cultivar forms a medium size (16 inches high by 41 inches wide) mound of corrugated,
thick textured foliage and near white flowers from late June into July. The flowers have a pale lavender stripe in the middle of
the petals. It is a slow growing cultivar that was registered in
The American Hosta Society.
H. 'Gold Medallion' is a sport of
Aureonebulosa' that was found in
tissue culture production.
The Hostapedia by Mark Zilis (2009), states that this cultivar "...has been around for
many years under an assortment of names including H. tokudama
'Golden' and 'Golden Tokudama'. Both of those names have also
been used for the very, very similar 'Golden
The New Encyclopedia of Hostas by
Grenfell (2009) states: "Group name embracing all yellow-leaved natural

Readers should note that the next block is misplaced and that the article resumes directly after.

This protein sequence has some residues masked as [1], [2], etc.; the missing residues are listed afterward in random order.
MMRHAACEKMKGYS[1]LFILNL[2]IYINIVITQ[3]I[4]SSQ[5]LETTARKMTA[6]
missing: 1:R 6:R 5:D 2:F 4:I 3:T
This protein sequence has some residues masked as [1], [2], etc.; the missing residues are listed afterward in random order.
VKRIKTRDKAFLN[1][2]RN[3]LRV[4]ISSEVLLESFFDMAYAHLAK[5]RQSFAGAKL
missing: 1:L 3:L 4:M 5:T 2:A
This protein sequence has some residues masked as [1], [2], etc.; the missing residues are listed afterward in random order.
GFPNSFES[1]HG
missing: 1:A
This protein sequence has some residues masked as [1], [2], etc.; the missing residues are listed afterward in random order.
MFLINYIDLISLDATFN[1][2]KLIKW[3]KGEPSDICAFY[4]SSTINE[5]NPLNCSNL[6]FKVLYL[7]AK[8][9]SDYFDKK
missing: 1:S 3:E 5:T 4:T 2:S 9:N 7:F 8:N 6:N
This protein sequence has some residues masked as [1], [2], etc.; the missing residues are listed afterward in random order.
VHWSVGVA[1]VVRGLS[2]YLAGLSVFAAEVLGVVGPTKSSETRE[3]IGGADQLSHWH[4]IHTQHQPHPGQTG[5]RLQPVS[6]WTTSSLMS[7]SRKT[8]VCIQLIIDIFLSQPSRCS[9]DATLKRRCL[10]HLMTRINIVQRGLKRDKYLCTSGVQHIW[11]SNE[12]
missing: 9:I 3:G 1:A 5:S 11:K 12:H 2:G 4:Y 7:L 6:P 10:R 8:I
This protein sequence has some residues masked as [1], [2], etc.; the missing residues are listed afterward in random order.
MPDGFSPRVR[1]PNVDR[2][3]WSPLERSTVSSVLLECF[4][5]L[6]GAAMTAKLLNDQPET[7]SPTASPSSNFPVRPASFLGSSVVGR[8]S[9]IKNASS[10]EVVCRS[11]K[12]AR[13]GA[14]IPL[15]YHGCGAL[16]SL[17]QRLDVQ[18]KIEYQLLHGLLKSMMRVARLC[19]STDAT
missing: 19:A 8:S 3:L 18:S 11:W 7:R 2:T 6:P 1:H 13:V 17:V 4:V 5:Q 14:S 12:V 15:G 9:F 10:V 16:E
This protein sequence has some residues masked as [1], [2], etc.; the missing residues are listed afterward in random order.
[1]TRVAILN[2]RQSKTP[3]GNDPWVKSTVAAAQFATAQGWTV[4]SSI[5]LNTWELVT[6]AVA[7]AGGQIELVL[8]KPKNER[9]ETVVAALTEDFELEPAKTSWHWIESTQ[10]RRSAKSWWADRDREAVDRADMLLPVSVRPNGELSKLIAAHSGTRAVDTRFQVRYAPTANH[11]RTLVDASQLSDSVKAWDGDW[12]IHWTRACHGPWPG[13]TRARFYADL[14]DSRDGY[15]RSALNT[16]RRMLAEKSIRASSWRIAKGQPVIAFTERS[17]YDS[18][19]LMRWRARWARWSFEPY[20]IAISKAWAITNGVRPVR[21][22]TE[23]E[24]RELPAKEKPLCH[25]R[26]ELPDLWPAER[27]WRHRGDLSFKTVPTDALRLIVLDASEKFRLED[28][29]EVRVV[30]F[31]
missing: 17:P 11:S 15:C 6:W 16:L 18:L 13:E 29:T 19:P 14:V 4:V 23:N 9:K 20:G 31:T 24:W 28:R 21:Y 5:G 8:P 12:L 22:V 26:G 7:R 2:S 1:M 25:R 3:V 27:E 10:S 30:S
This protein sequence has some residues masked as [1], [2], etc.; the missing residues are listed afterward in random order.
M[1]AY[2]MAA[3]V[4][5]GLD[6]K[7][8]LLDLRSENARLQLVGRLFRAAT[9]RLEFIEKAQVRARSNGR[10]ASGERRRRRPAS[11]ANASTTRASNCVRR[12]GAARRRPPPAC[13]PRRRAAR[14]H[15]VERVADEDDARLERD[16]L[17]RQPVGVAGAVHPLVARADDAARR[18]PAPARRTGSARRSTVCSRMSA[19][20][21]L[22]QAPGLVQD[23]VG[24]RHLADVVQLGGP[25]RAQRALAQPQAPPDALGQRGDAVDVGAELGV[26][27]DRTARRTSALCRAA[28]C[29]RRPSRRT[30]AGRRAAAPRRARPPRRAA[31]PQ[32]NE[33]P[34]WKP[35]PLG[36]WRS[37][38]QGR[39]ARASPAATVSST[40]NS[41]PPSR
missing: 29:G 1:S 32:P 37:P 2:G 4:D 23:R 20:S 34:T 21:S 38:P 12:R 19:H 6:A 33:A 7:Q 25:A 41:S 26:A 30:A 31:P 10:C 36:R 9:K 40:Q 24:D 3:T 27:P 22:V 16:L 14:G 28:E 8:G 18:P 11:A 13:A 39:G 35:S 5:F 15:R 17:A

sports of H. 'Tokudama'...Site in light to
medium shade all day, otherwise the edges can scorch. Among the first
yellow-leaved hostas introduced. Now largely superseded by gold-leaved hostas
which do not scorch."
An article by
Marvin C. Eisel, Hosta Registrar in
Hosta Journal (1985 Vol. 16) states that, "In the Fall
1984 The American Hosta
Society Newsletter, page 12, I reported that I had registered in the name of
The American Hosta
Society, the cultivar name 'Golden Sunburst' for the golden forms
of H. '
Frances Williams' and 'Golden Medallion' for all the golden
mutations of H. tokudama."
Nomenclature changes recommended in the
1991 book The
W. George Schmid and accepted by The American Hosta Society would update names as follows: H. tokudama is now H. 'Tokudama'.
is a yellow sport of H. 'Tokudama Aureonebulosa'.
Several clones exist and form the H. 'Tokudama
Aureonebulosa Yellow' group. This clonal cultivar name
has been assigned and is horticulturally used for all
yellow-leaved members of the H. 'Tokudama Aureonebulosa'
group but this is technically incorrect because several
distinct forms of the latter exist. I have established a
H. 'Tokudama Aureonebulosa Yellow' group...under which
all the distinct yellow taxa in this group can be
assembled in a broad sense and named."